In Class: Black history matters
History is a study of change over time and space. I try to impress upon my students that we are all standing on the shoulders of those who came before us. With Ferguson, Mo., yes, some new things have happened. At the same time, African American struggles against the police—police brutality, state violence—are nothing new.
In terms of black people, you can’t just talk about racism. You have to talk about gender. You have to talk about sexism. You have to talk about class. You have to talk about homophobia. And how these forces play out and affect black people.
Last fall I taught AFRO 383, The History of 20th Century Black Women’s Activism. We look at black women’s involvement in the Marcus Garvey movement, the church, the women’s clubs, the Civil Rights and Black Power movements, right up to Black Lives Matter. We challenge prevailing ideas. Like that Rosa Parks was some tired old lady who randomly sat down on a bus one day. Parks was a long-time activist, and her decision to sit down on that bus was part of a coordinated effort by black folks in Montgomery, Ala., to challenge segregation.
My new book looks at the Marcus Garvey movement in the Midwest. Marcus Garvey led the largest global black movement in history. At its peak, in the early 1920s, the movement claimed 6 million members worldwide. Garvey called for the freedom of Africa from European and foreign rule. He called for an autonomous, black global economy. Garvey—and he wasn’t the first—argued that God was black. Have you seen the red, black and green flag of African American protest? That flag was Garvey’s invention. He said that every free nation on earth had a flag except for black people, and that he would create a flag.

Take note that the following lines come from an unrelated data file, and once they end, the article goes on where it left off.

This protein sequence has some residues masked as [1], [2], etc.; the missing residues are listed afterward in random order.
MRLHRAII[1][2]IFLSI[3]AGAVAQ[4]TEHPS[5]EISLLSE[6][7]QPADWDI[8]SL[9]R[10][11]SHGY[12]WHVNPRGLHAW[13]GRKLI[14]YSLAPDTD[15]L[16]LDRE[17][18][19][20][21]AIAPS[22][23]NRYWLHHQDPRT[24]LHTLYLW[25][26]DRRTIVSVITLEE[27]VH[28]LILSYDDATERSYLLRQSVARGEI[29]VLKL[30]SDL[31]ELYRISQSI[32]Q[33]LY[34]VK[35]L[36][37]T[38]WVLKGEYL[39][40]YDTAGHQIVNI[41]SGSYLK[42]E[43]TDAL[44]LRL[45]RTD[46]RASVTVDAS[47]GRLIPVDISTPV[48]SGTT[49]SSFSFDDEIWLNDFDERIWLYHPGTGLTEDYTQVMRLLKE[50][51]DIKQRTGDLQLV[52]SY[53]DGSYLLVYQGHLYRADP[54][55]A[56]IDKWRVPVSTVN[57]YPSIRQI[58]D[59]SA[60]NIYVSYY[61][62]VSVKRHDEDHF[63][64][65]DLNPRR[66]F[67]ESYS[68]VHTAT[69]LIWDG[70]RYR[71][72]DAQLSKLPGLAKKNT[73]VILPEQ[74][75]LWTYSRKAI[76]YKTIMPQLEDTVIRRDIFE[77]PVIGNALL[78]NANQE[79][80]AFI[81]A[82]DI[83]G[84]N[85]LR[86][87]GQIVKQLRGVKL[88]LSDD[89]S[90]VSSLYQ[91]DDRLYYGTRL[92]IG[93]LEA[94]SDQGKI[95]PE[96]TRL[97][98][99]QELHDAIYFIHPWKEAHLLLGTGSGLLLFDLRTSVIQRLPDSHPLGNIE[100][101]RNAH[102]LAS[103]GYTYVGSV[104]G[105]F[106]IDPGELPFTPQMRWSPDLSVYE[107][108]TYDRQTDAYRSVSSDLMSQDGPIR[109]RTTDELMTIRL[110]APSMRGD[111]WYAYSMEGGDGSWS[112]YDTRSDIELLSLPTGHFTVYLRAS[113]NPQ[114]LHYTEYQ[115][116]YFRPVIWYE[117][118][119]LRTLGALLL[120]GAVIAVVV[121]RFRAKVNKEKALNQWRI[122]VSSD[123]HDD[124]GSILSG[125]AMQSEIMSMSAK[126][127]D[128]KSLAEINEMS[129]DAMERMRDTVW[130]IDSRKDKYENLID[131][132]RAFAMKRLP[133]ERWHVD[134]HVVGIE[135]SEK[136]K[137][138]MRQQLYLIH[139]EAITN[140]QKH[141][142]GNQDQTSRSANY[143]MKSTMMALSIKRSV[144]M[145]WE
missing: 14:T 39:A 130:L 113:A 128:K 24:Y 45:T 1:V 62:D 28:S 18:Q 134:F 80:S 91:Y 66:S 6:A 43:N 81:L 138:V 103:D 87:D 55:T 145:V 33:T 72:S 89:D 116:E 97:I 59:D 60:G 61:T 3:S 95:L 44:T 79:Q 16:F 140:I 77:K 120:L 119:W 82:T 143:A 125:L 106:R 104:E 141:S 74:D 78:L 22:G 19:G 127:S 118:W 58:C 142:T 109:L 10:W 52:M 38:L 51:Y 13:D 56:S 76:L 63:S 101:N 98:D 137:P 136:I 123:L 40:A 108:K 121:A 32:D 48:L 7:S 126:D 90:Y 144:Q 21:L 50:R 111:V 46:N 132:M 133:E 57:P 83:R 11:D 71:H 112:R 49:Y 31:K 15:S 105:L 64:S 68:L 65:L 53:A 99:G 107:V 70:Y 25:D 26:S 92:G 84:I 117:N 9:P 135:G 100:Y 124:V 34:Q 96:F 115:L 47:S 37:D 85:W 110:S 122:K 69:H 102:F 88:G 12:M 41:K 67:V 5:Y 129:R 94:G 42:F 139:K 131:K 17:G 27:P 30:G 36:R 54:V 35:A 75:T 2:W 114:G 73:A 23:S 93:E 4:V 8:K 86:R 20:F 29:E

Yesterday in class, I played Dr. Martin Luther King’s “Why I Am Opposed to the War in Vietnam” speech, which he gave on April 30, 1967, at Ebenezer Baptist Church, his home church in Atlanta. I asked students, “How many of you have ever heard this speech before?” One person, out of a class of 36 students, raised her hand. Basically, Dr. King’s opposition to the Vietnam War has been erased.
This past fall, I was talking about “rape frame-up” cases of the 1950s. I was talking about the case of Willie McGee, an African American man. He was accused of rape, sentenced to death, and ultimately, in 1951, electrocuted in Laurel, Miss.
During Spring Break, I went to the courthouse in Laurel to see where McGee was executed. Of course, there’s no plaque or anything like that. There’s a Confederate veterans memorial and, of course, the state flag with the Confederate battle flag. I went there to pay respects to Willie McGee. But I also wanted to see the place, and share this experience with my students. We had an incredible conversation, not only about what happened, but about the erasure of all that history. Why is it that we don’t know anything about this?
Edited and condensed from an interview conducted on April 11.